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THU0581 Three Years of Experience of the Center of Excellence in Patient-Centered Education in Musculoskeletal Care Demonstrates Successful Teaching of the Knowledge and Skills Required for Trainees to Deliver Excellent Musculoskeletal Care
  1. G.W. Cannon,
  2. A.M. Barker,
  3. J.P. Beck,
  4. J. Berdan,
  5. M.J. Battistone
  1. Salt Lake City Va Medical Center and University of Utah, Salt Lake City, United States

Abstract

Background Musculoskeletal (MSK) complaints are very common in primary and specialty care. Through funding from the Office of Academic Affiliations (OAA) of the Department of Veterans Affairs (VA), we developed a Center of Excellence (COE) for patient-centered MSK care to train residents, associated health trainees, and medical students.

Objectives To report the participants' experience and self-assessed competencies during the MSK COE education week and determine the principal diagnoses encountered in the COE interdisciplinary and interprofessional clinics.

Methods The COE program had two major components. 1) A week of intensive training in MSK care combining didactics, simulations, and clinical experiences (see figure). 2) Two interdisciplinary and interprofessional clinics for evaluating patients with complex MSK disorders and training in joint injections. Trainee competence was assessed by faculty by direct observation in clinical experiences and two-station Objective Structured Clinical exam (OSCE). Trainees report self-assessment of clinical competency before and after COE training.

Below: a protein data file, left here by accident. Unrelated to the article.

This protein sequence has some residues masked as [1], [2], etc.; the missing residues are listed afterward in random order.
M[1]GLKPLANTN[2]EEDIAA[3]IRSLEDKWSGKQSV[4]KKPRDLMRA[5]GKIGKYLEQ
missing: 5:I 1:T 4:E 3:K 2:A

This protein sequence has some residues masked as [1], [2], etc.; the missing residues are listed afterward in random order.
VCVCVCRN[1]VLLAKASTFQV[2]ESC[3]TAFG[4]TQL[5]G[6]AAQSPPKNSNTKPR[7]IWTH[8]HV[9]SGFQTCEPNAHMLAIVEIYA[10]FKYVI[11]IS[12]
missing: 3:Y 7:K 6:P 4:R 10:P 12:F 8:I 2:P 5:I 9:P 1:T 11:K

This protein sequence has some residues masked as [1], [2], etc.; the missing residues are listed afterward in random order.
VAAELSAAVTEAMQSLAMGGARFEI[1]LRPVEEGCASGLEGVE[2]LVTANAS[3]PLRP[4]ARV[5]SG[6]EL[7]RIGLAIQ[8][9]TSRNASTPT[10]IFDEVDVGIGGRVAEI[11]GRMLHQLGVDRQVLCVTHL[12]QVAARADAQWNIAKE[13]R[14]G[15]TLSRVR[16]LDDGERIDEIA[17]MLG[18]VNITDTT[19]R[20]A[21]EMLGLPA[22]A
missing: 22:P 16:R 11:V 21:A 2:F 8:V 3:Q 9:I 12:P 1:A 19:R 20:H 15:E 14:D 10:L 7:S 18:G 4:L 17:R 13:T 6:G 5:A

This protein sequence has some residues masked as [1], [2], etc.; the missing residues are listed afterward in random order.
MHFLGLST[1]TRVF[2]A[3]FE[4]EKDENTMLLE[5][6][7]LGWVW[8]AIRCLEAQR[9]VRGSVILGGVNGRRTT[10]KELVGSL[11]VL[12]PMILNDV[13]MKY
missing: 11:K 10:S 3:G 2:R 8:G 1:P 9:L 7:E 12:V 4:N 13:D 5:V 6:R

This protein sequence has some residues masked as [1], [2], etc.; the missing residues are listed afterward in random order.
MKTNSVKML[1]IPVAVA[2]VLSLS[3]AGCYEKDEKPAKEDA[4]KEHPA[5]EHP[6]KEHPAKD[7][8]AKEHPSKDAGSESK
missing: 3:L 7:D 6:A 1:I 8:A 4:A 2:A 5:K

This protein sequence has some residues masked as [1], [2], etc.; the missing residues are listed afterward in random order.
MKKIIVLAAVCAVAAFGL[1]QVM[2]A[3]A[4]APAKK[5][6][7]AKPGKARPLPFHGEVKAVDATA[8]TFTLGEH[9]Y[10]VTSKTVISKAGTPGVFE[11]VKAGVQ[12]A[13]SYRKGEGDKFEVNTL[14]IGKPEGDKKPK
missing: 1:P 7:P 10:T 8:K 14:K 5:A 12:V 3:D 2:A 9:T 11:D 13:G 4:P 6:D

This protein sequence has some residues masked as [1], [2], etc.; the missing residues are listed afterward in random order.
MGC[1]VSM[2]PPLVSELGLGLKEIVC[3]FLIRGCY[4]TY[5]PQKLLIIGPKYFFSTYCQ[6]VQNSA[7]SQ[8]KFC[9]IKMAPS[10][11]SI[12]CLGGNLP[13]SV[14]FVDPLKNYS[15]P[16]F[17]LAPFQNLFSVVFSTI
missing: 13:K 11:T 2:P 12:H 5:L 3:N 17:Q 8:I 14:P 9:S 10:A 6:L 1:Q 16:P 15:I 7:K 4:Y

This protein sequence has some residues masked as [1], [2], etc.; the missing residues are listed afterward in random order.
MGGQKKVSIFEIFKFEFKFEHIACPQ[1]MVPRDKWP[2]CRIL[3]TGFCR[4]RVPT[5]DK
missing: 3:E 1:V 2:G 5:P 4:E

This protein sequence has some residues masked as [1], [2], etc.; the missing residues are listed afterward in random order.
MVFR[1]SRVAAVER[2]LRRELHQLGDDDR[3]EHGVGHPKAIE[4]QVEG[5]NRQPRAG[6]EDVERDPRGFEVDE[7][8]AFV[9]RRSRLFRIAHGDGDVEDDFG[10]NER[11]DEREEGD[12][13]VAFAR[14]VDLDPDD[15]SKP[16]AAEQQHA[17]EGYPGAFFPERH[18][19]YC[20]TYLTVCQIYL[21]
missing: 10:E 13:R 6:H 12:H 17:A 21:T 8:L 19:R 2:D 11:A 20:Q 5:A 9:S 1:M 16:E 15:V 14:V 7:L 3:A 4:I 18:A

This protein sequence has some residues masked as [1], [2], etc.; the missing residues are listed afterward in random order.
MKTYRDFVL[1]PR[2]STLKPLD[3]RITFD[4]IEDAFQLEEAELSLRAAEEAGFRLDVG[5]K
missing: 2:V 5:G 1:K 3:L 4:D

Results Since inception three years ago, the COE program has trained 157 trainees: 101 physician trainees from six disciplines and 56 associated health trainees from five disciplines. A review of the first 140 patients seen in the COE MSK interdisciplinary clinic documents a rich clinical training opportunity with an average of 2.4±1.5 complaints per visit, and patients being seen by 2.8±1.2 disciplines. The chief MSK complaint by patients was classified according to the following areas (orthopedics (OrS), rheumatology (RHE), endocrinology (END), and primary care (PC); however, as noted, the vast majority of patients had multiple MSK diagnoses.

Trainees reported high satisfaction with the intensive training and COE MSK clinics. Self-assessment of knowledge and skills for several of the key elements evaluated for physician trainees are listed below.

Marked increase in self-assessed MSK knowledge and skills were reported in all areas of training and improvement in clinical competence was confirmed on OSCE.

Conclusions The COE is an interdisciplinary and interprofessional training model that gives trainees a unique experience for learning to manage patients with MSK disease in a rich collaborative setting.

Acknowledgements This material is based upon work supported by the Department of Veterans Affairs, Veterans Health Administration, Office of Academic Affiliations and Office of Specialty Care Services.

Disclosure of Interest None declared

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